A new report issued by the National Academy of Sciences says U.S. regulatory agencies need to prepare for new plants, animals, and microbes that will be hitting the market in the next five to 10 years. The new products, the report says, could overwhelm regulatory agencies like the U.S. Department of Agriculture and Food and Drug Administration.
"All of these products have the potential to be beneficial, but the question to me is, how do they compare to the alternative?" says Jennifer Kuzma, co-director of the Genetic Engineering and Society Center at North Carolina State University and a member of the National Academy of Sciences committee that prepared the report.
Here are some products scientists are already working on that U.S. regulatory agencies aren't ready for.
Living bacteria that act like drugs. Changes in the vast communities of micro-organisms that live in and outside the human body may contribute to diseases, but scientists don't yet understand all these complex relationships. That isn't stopping companies trying to develop genetically engineered bacteria to treat a whole range of medical conditions, from cancer to metabolic disease. Ingested in pills, these living micro-organisms could end up in wastewater and possibly drinking water. The U.S. Environmental Protection Agency might have to get involved.
Gene-edited animals and crops. Early this year, the FDA proposed new regulations requiring researchers to get approval for gene editing in cattle, pigs, dogs, and other animals. The FDA already regulates transgenic animals—those with DNA added from a different species, like genetically modified salmon. The proposed guidelines mean each alteration to an animal's own genome would be subject to approval.
Meanwhile, traditional genetically engineered crops are currently overseen by the USDA. Creating these crops usually involves inserting genes from other species. But so far, gene-edited foods haven't been subject to regulation because they don't contain foreign DNA. For example, Cellectis, an immunotherapy company that hosted the first gene-edited dinner, is tweaking existing genes so that plants will provide more nutritional value, stay fresh longer, and resist disease. Meanwhile, DuPont Pioneer is using CRISPR to make corn more resistant to drought.
Comment: Monsanto licenses CRISPR technology to modify crops
The US Department of Agriculture has said that because the technique does not insert a foreign gene into plants, but either deletes or modifies an existing one, CRISPR'd crops (such as a mushroom that doesn't turn brown when cut, or drought-tolerant corn being developed by DuPont Pioneer) do not need regulatory approval as GMOs do.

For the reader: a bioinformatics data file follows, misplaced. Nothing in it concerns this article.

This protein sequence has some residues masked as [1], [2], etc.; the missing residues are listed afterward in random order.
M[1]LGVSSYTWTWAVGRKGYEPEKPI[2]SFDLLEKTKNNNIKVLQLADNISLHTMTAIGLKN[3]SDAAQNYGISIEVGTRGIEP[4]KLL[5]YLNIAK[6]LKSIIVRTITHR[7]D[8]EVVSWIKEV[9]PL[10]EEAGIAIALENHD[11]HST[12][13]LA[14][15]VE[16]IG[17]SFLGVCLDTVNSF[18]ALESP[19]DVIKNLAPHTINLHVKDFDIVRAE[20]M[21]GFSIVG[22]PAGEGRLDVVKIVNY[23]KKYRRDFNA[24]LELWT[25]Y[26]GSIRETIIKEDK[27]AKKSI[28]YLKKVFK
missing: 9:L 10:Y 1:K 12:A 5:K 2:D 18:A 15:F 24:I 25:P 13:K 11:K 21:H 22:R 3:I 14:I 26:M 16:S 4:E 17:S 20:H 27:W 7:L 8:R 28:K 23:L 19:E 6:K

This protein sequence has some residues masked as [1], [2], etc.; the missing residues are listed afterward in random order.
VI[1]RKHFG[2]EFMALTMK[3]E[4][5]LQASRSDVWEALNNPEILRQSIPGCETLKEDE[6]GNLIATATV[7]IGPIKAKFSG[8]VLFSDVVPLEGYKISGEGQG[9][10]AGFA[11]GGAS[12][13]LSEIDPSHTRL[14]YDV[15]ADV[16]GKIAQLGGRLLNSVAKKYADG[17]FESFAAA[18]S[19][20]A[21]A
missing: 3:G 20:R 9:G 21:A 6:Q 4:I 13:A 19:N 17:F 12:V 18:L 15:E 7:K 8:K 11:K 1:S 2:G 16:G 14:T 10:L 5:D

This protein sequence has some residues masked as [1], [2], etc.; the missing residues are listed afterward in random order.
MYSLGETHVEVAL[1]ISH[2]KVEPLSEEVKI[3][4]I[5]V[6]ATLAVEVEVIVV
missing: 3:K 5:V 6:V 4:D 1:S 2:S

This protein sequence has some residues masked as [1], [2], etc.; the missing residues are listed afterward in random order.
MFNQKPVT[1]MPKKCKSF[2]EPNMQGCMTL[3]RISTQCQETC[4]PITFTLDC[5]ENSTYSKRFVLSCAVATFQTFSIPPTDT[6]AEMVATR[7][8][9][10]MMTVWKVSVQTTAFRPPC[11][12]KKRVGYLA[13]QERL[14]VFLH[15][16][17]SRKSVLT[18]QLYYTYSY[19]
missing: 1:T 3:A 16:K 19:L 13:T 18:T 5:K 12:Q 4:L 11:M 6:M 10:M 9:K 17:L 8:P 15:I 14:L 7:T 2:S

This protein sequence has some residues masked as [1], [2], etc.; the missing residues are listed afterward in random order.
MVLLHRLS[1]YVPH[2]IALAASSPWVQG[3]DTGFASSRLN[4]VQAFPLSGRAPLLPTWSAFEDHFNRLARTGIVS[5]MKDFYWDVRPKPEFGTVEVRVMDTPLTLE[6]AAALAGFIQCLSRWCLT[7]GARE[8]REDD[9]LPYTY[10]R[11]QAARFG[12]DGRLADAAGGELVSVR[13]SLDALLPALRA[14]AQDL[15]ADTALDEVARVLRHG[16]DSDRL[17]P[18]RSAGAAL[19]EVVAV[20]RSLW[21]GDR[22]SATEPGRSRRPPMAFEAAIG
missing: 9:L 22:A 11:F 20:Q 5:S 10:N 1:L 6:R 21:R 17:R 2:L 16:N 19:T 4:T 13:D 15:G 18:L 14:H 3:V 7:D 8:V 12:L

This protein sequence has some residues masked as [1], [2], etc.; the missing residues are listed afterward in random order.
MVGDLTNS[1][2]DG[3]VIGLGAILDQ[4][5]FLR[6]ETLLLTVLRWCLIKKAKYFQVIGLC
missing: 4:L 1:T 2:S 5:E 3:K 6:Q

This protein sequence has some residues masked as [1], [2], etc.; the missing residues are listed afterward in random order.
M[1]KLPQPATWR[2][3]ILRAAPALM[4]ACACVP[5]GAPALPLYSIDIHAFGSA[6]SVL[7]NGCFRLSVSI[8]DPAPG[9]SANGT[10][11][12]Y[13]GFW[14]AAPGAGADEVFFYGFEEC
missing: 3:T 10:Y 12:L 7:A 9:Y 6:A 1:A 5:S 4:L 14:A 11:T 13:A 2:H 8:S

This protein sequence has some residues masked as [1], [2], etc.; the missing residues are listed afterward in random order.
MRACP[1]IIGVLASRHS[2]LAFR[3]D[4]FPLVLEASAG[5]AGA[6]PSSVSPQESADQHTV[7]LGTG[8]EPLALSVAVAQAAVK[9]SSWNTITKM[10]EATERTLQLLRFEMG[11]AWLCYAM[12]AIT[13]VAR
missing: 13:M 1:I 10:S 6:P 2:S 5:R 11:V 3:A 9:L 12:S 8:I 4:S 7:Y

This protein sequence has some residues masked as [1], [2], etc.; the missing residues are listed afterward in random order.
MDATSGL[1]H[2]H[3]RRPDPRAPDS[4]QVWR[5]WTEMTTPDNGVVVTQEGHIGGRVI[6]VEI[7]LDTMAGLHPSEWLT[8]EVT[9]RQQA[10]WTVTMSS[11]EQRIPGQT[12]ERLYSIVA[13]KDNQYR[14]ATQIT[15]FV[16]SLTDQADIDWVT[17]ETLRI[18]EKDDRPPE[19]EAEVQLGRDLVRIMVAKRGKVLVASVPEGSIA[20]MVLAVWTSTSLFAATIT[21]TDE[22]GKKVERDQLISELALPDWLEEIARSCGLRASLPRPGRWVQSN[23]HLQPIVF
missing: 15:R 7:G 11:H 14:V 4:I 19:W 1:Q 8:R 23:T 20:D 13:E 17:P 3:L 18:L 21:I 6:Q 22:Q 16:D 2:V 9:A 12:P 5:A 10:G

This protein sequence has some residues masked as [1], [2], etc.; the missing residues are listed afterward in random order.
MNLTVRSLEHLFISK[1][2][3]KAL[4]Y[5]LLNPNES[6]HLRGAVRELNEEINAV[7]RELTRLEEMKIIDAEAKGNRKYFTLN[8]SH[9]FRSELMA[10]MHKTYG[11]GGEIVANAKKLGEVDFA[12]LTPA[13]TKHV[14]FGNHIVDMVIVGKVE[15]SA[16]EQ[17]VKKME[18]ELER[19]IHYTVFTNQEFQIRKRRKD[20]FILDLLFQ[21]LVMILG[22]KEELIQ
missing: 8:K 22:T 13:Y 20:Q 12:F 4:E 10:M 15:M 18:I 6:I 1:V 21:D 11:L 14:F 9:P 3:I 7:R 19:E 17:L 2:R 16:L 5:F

Lab-grown meat. This week, startup Memphis Meats announced plans to start selling chicken grown from cultured animal cells beginning in 2021. The company is among a handful of startups aiming to develop animal-like proteins that don't require traditional agricultural methods. Lab-grown meat represents a more environmentally and ethically friendly way to produce food, but it's unclear how these products would be regulated. The U.S. Department of Agriculture controls real meat, dairy, and eggs, while the FDA monitors food additives and products made from human cells. Lab-made meat falls into a regulatory gray area, and there's no precedent for approving these products.
Fragrant moss. Beyond products that are more nutritious or better for the environment, plants that appeal to consumers, perhaps for their aesthetics or novelty, are also likely to become more common, according to the National Academies report. This includes fragrant moss, flowers that are always in bloom, and glowing plants. Since these genetically engineered plants don't pose a pathogen risk, no regulatory approval is currently required in the U.S. But one worry is that these plants could have potentially harmful effects on natural wildlife if they end up outside a person's home.
Gene drives. A powerful technique that promotes an engineered gene's spread through an entire population is being considered to eliminate invasive rodents on islands and to wipe out mosquitoes that transmit malaria. The idea is that organisms would inherit self-limiting genes that drive them toward extinction. It could be a powerful tool to help save threatened wildlife or reduce disease. But a gene drive has never been tried in the wild. Because of the possibility of unintended consequences for a local community, the National Academies report suggests that an external review committee of experts, as well as members of the public, sign off on a gene drive before it could be used. Kuzma says the technology might get the green light in a situation where there are no other options, like a vaccine or effective therapy.
About the author
Emily Mullin MIT Technology Review's associate editor for biomedicine, reporting from Washington, D.C. I look for stories about how biotechnology and innovations in medicine are changing our health and livelihoods—and at what cost. I am also interested in the degree to which these advances affect health equity around the world. Previously, I was a contributor at Forbes and an associate editor at FierceBiotech. Get in touch at [email protected].